As a freelance designer, you're likely to have a difficult time trying to set great rates. The rates should be good enough to make you feel nice about working for your client. Nevertheless, the rates should also not be too high to make the client leave and move to another freelance designer. Therefore, this article seeks to show you how to set freelance design rates. Before setting the rates, you should first know how much time the project would take to finish. Next, you should evaluate the complexity/simplicity of the project too.
So, how do you set favorable freelance design rates?
Charging Per Hour vs. Charging Per Project
Plenty of debate has gone on to determine whether hourly rates are better than charging for each project. Charging per project is not popular with many designers because of the likelihood of things changing. More importantly, things might get out of hand thus forcing you to work more than you expected. Charging per hour is a safe and secure option, as it guarantees that you will receive payment for any work you have done. Per project rates don't offer similar guarantees. However, choose the option you think will work well for you.
Pay Attention to the Agreement
The agreement or contract you sign with the client indicates everything you're expected to do. Know the client's expectations before signing the contract or setting freelance design rates. Check that the client knows what he's about to pay for before setting the rates. Even if you don't have a contract in place, ask the client to send an email stating the terms of the work he expects you to do. The email should include the client's acceptance or approval of your rates and work. The client must be clear in the emails, though you should ask for clarifications where necessary.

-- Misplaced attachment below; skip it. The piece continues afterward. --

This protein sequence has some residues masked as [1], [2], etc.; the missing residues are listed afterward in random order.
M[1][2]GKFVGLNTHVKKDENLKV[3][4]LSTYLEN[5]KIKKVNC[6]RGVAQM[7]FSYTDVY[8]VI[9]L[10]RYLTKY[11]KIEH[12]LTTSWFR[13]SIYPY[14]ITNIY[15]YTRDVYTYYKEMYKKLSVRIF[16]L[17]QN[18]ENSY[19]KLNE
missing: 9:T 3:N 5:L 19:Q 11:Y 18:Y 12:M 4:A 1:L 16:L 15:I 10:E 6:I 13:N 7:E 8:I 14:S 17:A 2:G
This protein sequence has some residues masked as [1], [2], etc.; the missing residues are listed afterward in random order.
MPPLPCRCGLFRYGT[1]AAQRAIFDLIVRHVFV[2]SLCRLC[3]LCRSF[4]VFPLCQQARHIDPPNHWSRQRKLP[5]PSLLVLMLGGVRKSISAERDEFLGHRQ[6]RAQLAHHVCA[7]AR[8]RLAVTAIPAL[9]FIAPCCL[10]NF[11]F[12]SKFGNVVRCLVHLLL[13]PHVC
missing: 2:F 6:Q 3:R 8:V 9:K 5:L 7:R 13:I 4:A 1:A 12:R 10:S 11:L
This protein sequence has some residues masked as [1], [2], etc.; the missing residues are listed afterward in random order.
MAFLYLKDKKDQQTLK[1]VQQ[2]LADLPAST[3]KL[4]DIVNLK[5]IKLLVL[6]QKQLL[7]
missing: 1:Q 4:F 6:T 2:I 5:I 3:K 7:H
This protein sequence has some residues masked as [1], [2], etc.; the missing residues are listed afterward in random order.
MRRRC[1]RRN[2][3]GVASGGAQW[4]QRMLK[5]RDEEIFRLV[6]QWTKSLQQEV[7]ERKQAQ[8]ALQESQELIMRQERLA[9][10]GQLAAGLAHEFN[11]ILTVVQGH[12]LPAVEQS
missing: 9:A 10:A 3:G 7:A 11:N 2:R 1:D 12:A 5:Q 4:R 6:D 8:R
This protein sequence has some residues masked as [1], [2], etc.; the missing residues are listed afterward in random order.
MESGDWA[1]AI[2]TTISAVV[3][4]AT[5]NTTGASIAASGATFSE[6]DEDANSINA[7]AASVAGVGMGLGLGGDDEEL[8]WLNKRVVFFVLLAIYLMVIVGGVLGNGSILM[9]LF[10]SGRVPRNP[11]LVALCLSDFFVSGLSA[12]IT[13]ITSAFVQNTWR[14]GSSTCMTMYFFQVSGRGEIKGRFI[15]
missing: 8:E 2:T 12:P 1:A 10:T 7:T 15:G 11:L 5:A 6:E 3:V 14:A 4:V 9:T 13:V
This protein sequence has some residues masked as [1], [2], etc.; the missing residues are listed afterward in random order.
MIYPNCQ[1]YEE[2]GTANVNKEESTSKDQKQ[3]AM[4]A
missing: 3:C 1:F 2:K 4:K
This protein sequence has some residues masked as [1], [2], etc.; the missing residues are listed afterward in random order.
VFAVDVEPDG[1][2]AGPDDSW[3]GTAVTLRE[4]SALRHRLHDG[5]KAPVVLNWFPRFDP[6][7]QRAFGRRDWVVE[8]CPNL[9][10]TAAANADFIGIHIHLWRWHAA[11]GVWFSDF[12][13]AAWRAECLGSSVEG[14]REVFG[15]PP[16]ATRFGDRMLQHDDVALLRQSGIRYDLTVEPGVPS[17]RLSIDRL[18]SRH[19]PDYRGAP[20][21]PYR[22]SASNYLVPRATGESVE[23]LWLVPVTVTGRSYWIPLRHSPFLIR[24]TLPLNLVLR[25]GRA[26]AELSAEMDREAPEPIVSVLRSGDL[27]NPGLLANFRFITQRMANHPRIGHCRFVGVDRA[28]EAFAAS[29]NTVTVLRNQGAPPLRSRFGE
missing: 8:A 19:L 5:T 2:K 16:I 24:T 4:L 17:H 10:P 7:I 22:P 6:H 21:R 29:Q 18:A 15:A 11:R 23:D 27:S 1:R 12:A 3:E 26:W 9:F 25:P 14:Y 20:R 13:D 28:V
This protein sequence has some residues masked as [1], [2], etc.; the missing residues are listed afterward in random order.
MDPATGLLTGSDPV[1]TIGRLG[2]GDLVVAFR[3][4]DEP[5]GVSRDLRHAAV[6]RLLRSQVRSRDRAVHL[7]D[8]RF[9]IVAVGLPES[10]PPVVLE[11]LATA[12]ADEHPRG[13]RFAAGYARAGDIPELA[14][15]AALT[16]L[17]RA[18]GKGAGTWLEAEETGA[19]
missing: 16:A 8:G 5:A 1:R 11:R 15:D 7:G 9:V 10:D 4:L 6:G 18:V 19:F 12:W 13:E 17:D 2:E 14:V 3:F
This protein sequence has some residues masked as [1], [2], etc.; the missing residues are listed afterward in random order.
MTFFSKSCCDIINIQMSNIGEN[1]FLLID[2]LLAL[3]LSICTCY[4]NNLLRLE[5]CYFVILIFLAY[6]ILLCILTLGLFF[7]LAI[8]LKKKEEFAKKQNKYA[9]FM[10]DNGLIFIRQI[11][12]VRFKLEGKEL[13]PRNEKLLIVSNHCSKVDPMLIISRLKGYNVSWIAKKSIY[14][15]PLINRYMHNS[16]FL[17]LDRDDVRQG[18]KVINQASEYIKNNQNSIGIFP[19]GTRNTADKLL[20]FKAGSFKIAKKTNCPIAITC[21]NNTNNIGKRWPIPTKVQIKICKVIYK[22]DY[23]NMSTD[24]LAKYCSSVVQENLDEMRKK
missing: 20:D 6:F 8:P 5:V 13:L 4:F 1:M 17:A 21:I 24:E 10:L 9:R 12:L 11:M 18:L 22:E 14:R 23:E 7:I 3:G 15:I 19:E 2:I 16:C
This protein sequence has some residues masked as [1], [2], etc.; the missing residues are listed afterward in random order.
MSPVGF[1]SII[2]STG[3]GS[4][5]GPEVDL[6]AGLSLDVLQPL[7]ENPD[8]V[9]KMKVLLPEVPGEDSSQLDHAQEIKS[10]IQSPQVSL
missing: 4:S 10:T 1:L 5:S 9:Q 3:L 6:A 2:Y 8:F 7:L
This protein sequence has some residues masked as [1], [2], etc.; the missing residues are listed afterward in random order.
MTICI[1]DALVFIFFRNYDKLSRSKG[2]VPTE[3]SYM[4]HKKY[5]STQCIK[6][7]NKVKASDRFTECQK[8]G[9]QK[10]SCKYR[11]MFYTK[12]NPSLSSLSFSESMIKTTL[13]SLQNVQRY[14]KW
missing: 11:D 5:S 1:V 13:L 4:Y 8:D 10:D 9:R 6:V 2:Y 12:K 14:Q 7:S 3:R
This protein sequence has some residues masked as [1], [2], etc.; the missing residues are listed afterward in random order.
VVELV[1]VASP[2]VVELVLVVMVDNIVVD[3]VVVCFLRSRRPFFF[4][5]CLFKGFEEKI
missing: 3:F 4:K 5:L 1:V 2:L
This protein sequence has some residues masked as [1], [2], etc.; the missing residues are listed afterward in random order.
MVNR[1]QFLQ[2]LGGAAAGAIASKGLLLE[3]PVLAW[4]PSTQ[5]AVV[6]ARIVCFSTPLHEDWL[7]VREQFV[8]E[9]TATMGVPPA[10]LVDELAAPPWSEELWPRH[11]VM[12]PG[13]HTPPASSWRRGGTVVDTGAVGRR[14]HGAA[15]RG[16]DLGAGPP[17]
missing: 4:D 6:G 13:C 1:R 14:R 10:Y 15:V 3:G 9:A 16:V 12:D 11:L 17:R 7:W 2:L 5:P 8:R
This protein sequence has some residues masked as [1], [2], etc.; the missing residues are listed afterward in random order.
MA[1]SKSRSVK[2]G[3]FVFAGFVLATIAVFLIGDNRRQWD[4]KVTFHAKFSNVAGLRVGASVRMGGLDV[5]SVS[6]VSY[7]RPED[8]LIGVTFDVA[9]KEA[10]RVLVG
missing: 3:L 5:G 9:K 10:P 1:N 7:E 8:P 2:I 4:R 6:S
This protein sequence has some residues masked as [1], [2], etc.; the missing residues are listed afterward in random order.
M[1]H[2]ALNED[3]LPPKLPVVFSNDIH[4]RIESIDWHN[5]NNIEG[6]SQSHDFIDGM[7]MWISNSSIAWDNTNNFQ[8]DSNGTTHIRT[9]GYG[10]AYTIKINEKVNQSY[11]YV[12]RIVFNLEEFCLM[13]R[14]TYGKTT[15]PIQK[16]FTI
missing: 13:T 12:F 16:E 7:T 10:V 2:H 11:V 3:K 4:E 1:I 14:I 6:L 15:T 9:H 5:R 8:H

Charge According to Nature of Work
What this means is that you should charge rates that reflect the nature of the work the client presents to you. You can't charge the same for all jobs. In some jobs, your rates will be lower. Some jobs will call for higher rates. Therefore, spend some time going through the specifics of each job first before deciding what to charge. Ask the client to explain what the project is all about clearly before giving you time to prepare the rates/quote. Some projects are not too time-consuming and don't require too much effort, thus worth charging low rates.
Don't be Afraid to Ask for More
You will find those who encourage you to charge your bigger clients more for each freelance design job that you do for them. Others might tell you to have a flat rate that you charge every client irrespective of the size of his organization. Depending on the side you listen to, you might feel compelled to leave the rates as they are because you don't want to appear to be taking advantage of your clients. However, it's worth noting that some clients will move elsewhere if they see you charging low rates. Such clients associate low rates with poor quality.
Don't forget that you're a businessperson
It's easy to forget that you're in business. The goal of each person who is in business is to make money while providing a service. Therefore, the freelance design rates you charge should be enough to sustain you in business. If you charge too low, you will attract low-paying or non-paying clients, which could have a disastrous effect on your business. Charge a rate that sustains you. Charge a rate that allows your design business to continue operating and offering excellent services to clients. Approach each negotiation for rates with the mind of an entrepreneur.
Therefore, setting freelance design rates is neither a walk in the park nor an impossible task.